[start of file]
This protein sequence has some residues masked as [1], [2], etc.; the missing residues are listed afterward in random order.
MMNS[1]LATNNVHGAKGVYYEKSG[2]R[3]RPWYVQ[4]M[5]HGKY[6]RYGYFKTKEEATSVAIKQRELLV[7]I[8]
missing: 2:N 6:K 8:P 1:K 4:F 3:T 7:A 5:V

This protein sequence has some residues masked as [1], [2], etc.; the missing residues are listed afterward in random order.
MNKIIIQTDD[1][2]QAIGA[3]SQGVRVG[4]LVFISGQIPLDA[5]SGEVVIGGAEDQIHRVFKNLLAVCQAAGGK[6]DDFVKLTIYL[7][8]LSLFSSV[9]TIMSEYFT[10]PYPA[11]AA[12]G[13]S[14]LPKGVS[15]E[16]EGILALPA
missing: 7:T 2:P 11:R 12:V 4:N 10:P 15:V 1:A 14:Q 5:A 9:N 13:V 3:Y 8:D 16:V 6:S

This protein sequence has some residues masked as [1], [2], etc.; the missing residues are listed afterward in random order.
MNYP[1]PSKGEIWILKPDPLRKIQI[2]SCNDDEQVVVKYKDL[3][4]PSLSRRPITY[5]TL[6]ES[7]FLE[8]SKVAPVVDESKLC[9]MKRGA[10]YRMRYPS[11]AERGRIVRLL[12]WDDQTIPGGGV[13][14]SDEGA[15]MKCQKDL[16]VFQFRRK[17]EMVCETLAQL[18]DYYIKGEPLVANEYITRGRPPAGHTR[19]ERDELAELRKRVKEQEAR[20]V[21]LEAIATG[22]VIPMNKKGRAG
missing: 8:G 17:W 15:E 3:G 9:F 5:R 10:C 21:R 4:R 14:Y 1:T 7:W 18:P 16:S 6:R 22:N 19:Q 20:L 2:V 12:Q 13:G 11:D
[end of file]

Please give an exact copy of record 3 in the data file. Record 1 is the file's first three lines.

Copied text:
This protein sequence has some residues masked as [1], [2], etc.; the missing residues are listed afterward in random order.
MNYP[1]PSKGEIWILKPDPLRKIQI[2]SCNDDEQVVVKYKDL[3][4]PSLSRRPITY[5]TL[6]ES[7]FLE[8]SKVAPVVDESKLC[9]MKRGA[10]YRMRYPS[11]AERGRIVRLL[12]WDDQTIPGGGV[13][14]SDEGA[15]MKCQKDL[16]VFQFRRK[17]EMVCETLAQL[18]DYYIKGEPLVANEYITRGRPPAGHTR[19]ERDELAELRKRVKEQEAR[20]V[21]LEAIATG[22]VIPMNKKGRAG
missing: 8:G 17:W 15:E 3:G 9:F 5:R 10:C 21:R 4:R 14:Y 1:T 7:W 18:P 16:S 6:R 22:N 19:Q 20:L 2:V 12:Q 13:G 11:D